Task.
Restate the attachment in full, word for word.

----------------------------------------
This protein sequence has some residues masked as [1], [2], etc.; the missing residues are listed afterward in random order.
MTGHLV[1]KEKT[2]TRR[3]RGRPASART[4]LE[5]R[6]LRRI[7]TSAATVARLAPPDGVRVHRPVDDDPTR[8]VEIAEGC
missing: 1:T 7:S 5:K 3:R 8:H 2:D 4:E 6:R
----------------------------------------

This protein sequence has some residues masked as [1], [2], etc.; the missing residues are listed afterward in random order.
MTGHLV[1]KEKT[2]TRR[3]RGRPASART[4]LE[5]R[6]LRRI[7]TSAATVARLAPPDGVRVHRPVDDDPTR[8]VEIAEGC
missing: 1:T 7:S 5:K 3:R 8:H 2:D 4:E 6:R